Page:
Stick with the original story of Rudolph and his redeeming red nose, with two new versions available in 2014.

MERRY MOOSEY CHRISTMAS

Rudolph the red-nosed reindeer decides he wants to stay home for just one Christmas Eve, so a Moose takes his place, with mixed results.

Rudolph and Santa work together to find a replacement animal, settling on a huge moose as the best choice. The moose doesn’t have Rudolph’s special gifts and can’t seem to acquire them through positive thinking as the reindeer suggests. The moose knows how to shop, however, and he acquires a headlamp, a jet-pack rocket propeller and a GPS to strap onto his antlers. On Christmas Eve, Santa and his team crash-land on the roof of Rudolph’s house because they forgot to instruct the moose on landing procedures. Rudolph saves the Christmas delivery mission when he flies the team back to the store to acquire skis for their landings. The ending is rather confusing as it’s not quite clear who gets the skis (only the moose and Rudolph are shown wearing them) or how the skis solve the moose’s landing issues. The story is a little too long and tries a little too hard to be funny, without much success. Large-format, cartoon-style illustrations provide some comic relief with funny expressions on the faces of Rudolph and the moose, but the premise of the replacement moose falls flat.

Stick with the original story of Rudolph and his redeeming red nose, with two new versions available in 2014. (Picture book. 4-8)

Pub Date: Oct. 23, 2014

ISBN: 978-1-939017-38-3

Page Count: 32

Publisher: Islandport Press

Review Posted Online: Aug. 12, 2014

Kirkus Reviews Issue: Sept. 1, 2014

Did you like this book?

No Comments Yet

This bunny escapes all the traps but fails to find a logical plot or an emotional connection with readers.

HOW TO CATCH THE EASTER BUNNY

From the How to Catch… series

The bestselling series (How to Catch an Elf, 2016, etc.) about capturing mythical creatures continues with a story about various ways to catch the Easter Bunny as it makes its annual deliveries.

The bunny narrates its own story in rhyming text, beginning with an introduction at its office in a manufacturing facility that creates Easter eggs and candy. The rabbit then abruptly takes off on its delivery route with a tiny basket of eggs strapped to its back, immediately encountering a trap with carrots and a box propped up with a stick. The narrative focuses on how the Easter Bunny avoids increasingly complex traps set up to catch him with no explanation as to who has set the traps or why. These traps include an underground tunnel, a fluorescent dance floor with a hidden pit of carrots, a robot bunny, pirates on an island, and a cannon that shoots candy fish, as well as some sort of locked, hazardous site with radiation danger. Readers of previous books in the series will understand the premise, but others will be confused by the rabbit’s frenetic escapades. Cartoon-style illustrations have a 1960s vibe, with a slightly scary, bow-tied bunny with chartreuse eyes and a glowing palette of neon shades that shout for attention.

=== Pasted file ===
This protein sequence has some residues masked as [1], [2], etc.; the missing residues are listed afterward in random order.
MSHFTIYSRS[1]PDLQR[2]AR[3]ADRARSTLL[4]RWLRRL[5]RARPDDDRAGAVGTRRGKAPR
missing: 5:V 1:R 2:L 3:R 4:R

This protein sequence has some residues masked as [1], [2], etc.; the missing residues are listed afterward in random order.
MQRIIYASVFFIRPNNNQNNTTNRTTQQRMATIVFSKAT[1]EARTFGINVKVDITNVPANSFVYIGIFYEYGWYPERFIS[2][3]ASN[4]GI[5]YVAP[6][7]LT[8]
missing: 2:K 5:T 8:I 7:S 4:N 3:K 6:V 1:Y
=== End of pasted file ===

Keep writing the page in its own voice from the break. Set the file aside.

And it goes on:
This bunny escapes all the traps but fails to find a logical plot or an emotional connection with readers. (Picture book. 4-7)

Pub Date: Feb. 1, 2017

ISBN: 978-1-4926-3817-9

Page Count: 40

Publisher: Sourcebooks Jabberwocky

Review Posted Online: Jan. 17, 2017

Kirkus Reviews Issue: Feb. 1, 2017

Did you like this book?

No Comments Yet

The tips garnered here could be used to scare just about anyone, and for those scared of ghosts, at least your carpets will...

HOW TO SCARE A GHOST

From the How To... series

Reagan and Wildish continue their How to… series with this Halloween-themed title.

If you’ve ever had a hankering to scare a ghost, this handbook is what you need. In it, a pair of siblings shows readers “how to attract a ghost” (they like creepily carved pumpkins and glitter), identify a ghost (real ghosts “never, ever open doors”), and scare a ghost (making faces, telling scary stories). Also included is a warning not to go too far—a vacuum is over-the-top on the scary chart for ghosts. Once you’ve calmed your ghost again, it’s time to play (just not hide-and-seek or on a trampoline) and then decide on costumes for trick-or-treating. Your ghost will also need to learn Halloween etiquette (knocking instead of floating through doors). The title seems a little misleading considering only two spreads are dedicated to trying to scare a ghost, but the package as a whole is entertaining. Wildish’s digital cartoon illustrations are as bright as ever, and the brother and sister duo have especially expressive faces. Both are white-presenting, as are all the other characters except for some kids in the very last spread.

The tips garnered here could be used to scare just about anyone, and for those scared of ghosts, at least your carpets will be clean from all the vacuuming. (Picture book. 4-8)

Pub Date: Aug. 21, 2018

ISBN: 978-1-5247-0190-1

Page Count: 32

Publisher: Knopf

Review Posted Online: July 16, 2018

Kirkus Reviews Issue: Aug. 1, 2018

Did you like this book?

No Comments Yet
more